Need a WWI Rifle? Coming right up! Need a lightsaber? Check! Need a jetpack? Rodger that!

    It'll be nearly like the scene in The Matrix when Neo loads up on guns in the infinite white room because of the data jack.

    All you'll need is some sort of facsimile to anchor to as a reference point and boom, it'll live-render the rest and angle it automatically, AND light it right all without requiring hundreds of man-hours of manual VFX work.

    Hell, a stormtrooper's helmet in the future, and indeed their whole outfit, could just end up being virtually blasted on them in real time now that they've cracked parallax!

    Cheers,
    Jayson
     
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  18. Darth Derringer

    Darth Derringer Rebel Trooper

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    Yeah, that 'Unreal' stuff is pretty damn amazing. When you put it all together, you've got a film director's ultimate fantasy: an authentic environment where he/she can play around filming the action from any angle or perspective.

    My understanding is that on The Mandalorian, Favreau's team provides the episode's director with an early "pre-vis" look at the whole episode so they and the animators can begin playing around with it weeks before the actual shoot. Even during filming, The Volume's technology allows the director the flexibility to change things around once he/she sees how things look through the camera lenses.

    It's all pretty exciting stuff and means that the production values of our favorite shows are only going to get better and better.
     
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  19. Jayson

    Jayson Resident Lucasian

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    I think so.

    That reminds me...there is one group that's not a fan, come to think of it.
    DPs/cinematographers.

    There's things they love: any natural light time you desire - you can do sunsets in a half day instead of at least 2 days (and easily more if the weather doesn't line up).

    But there's things they hate: constantly fiddling with the lighting and having to check on that parallax's read of the light, and the set up time for any solution is just tediously long. I forget who it was, but one cinematographer said it was like being at NASA doing practice runs for launches.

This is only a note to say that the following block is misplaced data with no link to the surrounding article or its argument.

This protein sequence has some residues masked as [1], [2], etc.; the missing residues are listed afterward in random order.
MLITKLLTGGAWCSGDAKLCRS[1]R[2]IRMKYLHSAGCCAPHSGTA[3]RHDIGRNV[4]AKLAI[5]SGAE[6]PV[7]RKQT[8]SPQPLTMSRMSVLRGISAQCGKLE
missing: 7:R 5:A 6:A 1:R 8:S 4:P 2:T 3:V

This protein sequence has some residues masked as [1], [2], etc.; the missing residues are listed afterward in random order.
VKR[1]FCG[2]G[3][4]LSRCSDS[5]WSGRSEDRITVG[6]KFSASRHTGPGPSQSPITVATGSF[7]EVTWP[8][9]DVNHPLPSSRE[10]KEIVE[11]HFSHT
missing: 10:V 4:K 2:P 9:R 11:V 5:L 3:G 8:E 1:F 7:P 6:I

Nothing's simple.

    You can't just grab your tungstens, and whip up a shot, nail it, and move.

    It's also harder for them a bit because there's nearly zero inspiration...that is, accidental. Everything is tightly controlled so perfectly that you almost never have a moment where you see a chance of light dancing around.

    You never catch light in there. You dictate it.

    Sort of the difference between digital computer music and analog synth music.

    Overall they find it impressive and super luxurious, but I gather that after a while they feel a little less human artist and more lighting drone, and just start craving the open air/natural studio again.

    Cheers,
    Jayson
     
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  20. Darth Derringer

    Darth Derringer Rebel Trooper

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    I recall listening to a lecture by a futurist at a conference I attended where he said that once upon a time, a major life-changing invention took place in our society once a generation. He said today the frequency of these inventions have accelerated to the point where it's now happening every seven years (and I heard his lecture probably 20 years ago.)

    In this particular case, the technological advancement is eliminating many of the headaches surrounding a cinematographer's job -- but it sure beats the heck out of eliminating the need for the job all together. :) ;)

    Back on topic, we've discussed the whole helmet removing thing at length but I'd like to address another one of your concerns that you expressed in your OP:
    For a show featuring a main character who wears a helmet and who is a man of few words, I would argue that it's actually rather remarkable how much character development Din has gone through since S1:E1. Despite the many episodic 'distractions' you mention, I would opine that the overriding power of the show's narrative shines through.

    It's an open question whether this continues to be the case now that Din has found a Jedi for Grogu and they're separated. But in my humble opinion, Seasons 1 and 2 kept their focus squarely on the main storyline and the character development that came from it.